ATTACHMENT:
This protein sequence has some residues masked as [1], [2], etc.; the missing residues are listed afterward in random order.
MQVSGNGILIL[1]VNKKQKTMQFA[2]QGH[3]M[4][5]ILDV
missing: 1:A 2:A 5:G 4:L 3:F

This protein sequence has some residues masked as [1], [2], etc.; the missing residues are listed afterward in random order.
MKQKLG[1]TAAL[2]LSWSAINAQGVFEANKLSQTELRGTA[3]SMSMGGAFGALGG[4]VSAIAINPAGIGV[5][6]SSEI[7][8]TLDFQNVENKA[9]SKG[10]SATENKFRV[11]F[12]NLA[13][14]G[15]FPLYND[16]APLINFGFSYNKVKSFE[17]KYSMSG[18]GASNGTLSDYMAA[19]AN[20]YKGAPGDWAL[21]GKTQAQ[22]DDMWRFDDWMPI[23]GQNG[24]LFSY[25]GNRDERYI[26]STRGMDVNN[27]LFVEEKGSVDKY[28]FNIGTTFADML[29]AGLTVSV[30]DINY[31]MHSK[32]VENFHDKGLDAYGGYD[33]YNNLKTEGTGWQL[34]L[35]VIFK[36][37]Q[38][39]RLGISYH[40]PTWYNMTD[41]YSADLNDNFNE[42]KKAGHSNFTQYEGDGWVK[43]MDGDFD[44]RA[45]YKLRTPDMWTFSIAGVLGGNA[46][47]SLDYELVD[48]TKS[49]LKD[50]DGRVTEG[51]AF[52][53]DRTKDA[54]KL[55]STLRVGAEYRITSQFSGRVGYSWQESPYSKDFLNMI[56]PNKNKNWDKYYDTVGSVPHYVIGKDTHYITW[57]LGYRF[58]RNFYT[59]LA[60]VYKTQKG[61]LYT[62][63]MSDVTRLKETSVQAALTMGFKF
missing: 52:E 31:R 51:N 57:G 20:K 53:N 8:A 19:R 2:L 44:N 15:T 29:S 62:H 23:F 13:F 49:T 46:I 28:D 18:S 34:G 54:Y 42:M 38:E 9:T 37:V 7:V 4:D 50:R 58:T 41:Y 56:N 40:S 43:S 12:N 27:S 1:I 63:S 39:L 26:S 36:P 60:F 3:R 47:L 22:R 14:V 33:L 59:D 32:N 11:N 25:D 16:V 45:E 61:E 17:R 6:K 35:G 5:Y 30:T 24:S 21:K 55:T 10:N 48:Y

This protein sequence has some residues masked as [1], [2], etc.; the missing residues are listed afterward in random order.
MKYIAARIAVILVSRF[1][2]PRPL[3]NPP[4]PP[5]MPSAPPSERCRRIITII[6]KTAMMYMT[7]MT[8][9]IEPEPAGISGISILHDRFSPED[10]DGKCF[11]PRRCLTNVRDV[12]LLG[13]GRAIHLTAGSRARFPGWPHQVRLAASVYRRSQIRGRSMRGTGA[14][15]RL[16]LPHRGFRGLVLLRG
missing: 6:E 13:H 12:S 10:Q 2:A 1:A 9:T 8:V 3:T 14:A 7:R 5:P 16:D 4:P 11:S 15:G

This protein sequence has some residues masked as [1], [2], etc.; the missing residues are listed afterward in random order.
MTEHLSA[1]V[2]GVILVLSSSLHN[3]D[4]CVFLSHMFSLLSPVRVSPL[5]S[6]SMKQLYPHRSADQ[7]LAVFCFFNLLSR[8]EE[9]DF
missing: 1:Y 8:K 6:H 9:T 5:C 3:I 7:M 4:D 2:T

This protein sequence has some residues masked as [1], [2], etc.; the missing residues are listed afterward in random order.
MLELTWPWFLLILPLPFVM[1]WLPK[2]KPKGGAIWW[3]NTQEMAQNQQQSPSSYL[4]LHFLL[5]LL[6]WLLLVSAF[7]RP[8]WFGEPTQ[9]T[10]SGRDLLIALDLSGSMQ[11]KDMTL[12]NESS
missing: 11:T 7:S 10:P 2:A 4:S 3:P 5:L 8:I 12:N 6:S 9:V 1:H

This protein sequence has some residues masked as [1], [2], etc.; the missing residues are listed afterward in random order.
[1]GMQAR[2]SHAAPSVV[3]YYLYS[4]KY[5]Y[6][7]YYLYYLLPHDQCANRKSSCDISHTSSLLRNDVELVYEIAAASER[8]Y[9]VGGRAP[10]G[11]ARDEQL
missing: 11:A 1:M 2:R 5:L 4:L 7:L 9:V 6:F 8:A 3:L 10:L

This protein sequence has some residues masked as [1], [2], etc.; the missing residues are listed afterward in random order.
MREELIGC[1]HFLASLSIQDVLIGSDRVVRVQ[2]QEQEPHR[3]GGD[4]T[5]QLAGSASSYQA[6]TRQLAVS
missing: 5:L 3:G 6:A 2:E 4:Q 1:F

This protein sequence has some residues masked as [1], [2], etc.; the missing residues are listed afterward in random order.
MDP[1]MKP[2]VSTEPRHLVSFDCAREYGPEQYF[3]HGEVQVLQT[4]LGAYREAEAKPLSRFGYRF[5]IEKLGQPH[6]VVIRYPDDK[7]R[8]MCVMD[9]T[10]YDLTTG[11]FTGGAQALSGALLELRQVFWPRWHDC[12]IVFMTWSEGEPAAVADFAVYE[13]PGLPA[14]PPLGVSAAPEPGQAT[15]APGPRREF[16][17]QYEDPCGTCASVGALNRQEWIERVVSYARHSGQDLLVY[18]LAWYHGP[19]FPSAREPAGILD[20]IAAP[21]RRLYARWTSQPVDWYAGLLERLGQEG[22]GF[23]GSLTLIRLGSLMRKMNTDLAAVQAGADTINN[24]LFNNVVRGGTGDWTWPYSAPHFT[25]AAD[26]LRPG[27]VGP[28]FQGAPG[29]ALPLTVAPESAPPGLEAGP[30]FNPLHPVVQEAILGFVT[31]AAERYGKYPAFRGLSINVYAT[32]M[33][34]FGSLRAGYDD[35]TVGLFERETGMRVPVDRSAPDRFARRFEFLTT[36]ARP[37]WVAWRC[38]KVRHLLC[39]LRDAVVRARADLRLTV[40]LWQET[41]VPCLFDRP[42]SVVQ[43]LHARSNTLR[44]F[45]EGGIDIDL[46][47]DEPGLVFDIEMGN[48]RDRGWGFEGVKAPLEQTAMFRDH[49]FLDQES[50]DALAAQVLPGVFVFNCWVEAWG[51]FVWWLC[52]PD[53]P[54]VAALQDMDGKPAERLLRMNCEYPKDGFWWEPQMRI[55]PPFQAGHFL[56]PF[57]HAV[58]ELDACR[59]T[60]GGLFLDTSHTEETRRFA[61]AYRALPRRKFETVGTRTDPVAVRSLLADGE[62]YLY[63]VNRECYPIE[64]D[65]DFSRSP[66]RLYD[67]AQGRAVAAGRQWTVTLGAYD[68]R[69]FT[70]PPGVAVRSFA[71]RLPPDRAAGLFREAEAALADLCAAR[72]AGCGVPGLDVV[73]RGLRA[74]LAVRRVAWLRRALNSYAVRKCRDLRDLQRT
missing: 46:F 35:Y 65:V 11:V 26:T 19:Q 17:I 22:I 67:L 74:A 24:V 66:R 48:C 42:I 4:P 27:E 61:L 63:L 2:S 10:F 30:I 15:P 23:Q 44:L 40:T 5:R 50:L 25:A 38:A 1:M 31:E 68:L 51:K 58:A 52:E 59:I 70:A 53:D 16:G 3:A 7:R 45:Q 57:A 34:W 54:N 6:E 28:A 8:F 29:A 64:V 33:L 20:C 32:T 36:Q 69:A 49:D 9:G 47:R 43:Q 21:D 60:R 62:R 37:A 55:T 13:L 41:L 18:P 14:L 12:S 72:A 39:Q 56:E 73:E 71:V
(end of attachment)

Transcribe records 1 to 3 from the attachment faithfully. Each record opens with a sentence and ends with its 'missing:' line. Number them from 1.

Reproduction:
This protein sequence has some residues masked as [1], [2], etc.; the missing residues are listed afterward in random order.
MQVSGNGILIL[1]VNKKQKTMQFA[2]QGH[3]M[4][5]ILDV
missing: 1:A 2:A 5:G 4:L 3:F

This protein sequence has some residues masked as [1], [2], etc.; the missing residues are listed afterward in random order.
MKQKLG[1]TAAL[2]LSWSAINAQGVFEANKLSQTELRGTA[3]SMSMGGAFGALGG[4]VSAIAINPAGIGV[5][6]SSEI[7][8]TLDFQNVENKA[9]SKG[10]SATENKFRV[11]F[12]NLA[13][14]G[15]FPLYND[16]APLINFGFSYNKVKSFE[17]KYSMSG[18]GASNGTLSDYMAA[19]AN[20]YKGAPGDWAL[21]GKTQAQ[22]DDMWRFDDWMPI[23]GQNG[24]LFSY[25]GNRDERYI[26]STRGMDVNN[27]LFVEEKGSVDKY[28]FNIGTTFADML[29]AGLTVSV[30]DINY[31]MHSK[32]VENFHDKGLDAYGGYD[33]YNNLKTEGTGWQL[34]L[35]VIFK[36][37]Q[38][39]RLGISYH[40]PTWYNMTD[41]YSADLNDNFNE[42]KKAGHSNFTQYEGDGWVK[43]MDGDFD[44]RA[45]YKLRTPDMWTFSIAGVLGGNA[46][47]SLDYELVD[48]TKS[49]LKD[50]DGRVTEG[51]AF[52][53]DRTKDA[54]KL[55]STLRVGAEYRITSQFSGRVGYSWQESPYSKDFLNMI[56]PNKNKNWDKYYDTVGSVPHYVIGKDTHYITW[57]LGYRF[58]RNFYT[59]LA[60]VYKTQKG[61]LYT[62][63]MSDVTRLKETSVQAALTMGFKF
missing: 52:E 31:R 51:N 57:G 20:K 53:N 8:A 19:R 2:L 44:N 15:T 29:S 62:H 23:F 13:F 49:T 46:I 28:D 18:S 34:G 54:Y 42:M 38:E 9:T 37:V 7:V 4:D 50:R 58:T 41:Y 56:N 40:S 43:S 12:N 27:S 1:I 63:S 39:L 26:S 36:P 60:F 3:R 47:L 22:R 14:V 33:L 59:D 32:N 11:N 25:D 16:V 45:E 61:E 17:R 6:K 35:G 5:Y 30:T 24:S 21:K 55:T 10:N 48:Y

This protein sequence has some residues masked as [1], [2], etc.; the missing residues are listed afterward in random order.
MKYIAARIAVILVSRF[1][2]PRPL[3]NPP[4]PP[5]MPSAPPSERCRRIITII[6]KTAMMYMT[7]MT[8][9]IEPEPAGISGISILHDRFSPED[10]DGKCF[11]PRRCLTNVRDV[12]LLG[13]GRAIHLTAGSRARFPGWPHQVRLAASVYRRSQIRGRSMRGTGA[14][15]RL[16]LPHRGFRGLVLLRG
missing: 6:E 13:H 12:S 10:Q 2:A 1:A 9:T 8:V 3:T 14:A 7:R 5:P 16:D 4:P 11:S 15:G